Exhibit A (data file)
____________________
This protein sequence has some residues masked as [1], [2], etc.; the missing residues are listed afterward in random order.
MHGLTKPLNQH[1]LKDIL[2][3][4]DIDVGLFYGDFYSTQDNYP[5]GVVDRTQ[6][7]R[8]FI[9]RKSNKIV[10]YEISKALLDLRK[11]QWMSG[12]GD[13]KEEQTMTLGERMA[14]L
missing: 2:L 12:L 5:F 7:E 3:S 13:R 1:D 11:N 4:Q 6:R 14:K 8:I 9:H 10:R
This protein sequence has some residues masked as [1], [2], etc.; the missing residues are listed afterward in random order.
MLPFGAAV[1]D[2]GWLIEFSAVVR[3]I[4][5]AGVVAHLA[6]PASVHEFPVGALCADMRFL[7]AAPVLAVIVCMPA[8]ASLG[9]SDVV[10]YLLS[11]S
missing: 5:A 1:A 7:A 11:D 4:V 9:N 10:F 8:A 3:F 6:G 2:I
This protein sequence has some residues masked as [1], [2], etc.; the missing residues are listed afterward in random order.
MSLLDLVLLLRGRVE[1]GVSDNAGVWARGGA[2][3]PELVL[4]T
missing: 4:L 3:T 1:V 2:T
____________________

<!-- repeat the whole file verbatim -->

This protein sequence has some residues masked as [1], [2], etc.; the missing residues are listed afterward in random order.
MHGLTKPLNQH[1]LKDIL[2][3][4]DIDVGLFYGDFYSTQDNYP[5]GVVDRTQ[6][7]R[8]FI[9]RKSNKIV[10]YEISKALLDLRK[11]QWMSG[12]GD[13]KEEQTMTLGERMA[14]L
missing: 2:L 12:L 5:F 7:E 3:S 13:R 1:D 11:N 4:Q 6:R 14:K 8:I 9:H 10:R
This protein sequence has some residues masked as [1], [2], etc.; the missing residues are listed afterward in random order.
MLPFGAAV[1]D[2]GWLIEFSAVVR[3]I[4][5]AGVVAHLA[6]PASVHEFPVGALCADMRFL[7]AAPVLAVIVCMPA[8]ASLG[9]SDVV[10]YLLS[11]S
missing: 5:A 1:A 7:A 11:D 4:V 9:N 10:F 8:A 3:F 6:G 2:I
This protein sequence has some residues masked as [1], [2], etc.; the missing residues are listed afterward in random order.
MSLLDLVLLLRGRVE[1]GVSDNAGVWARGGA[2][3]PELVL[4]T
missing: 4:L 3:T 1:V 2:T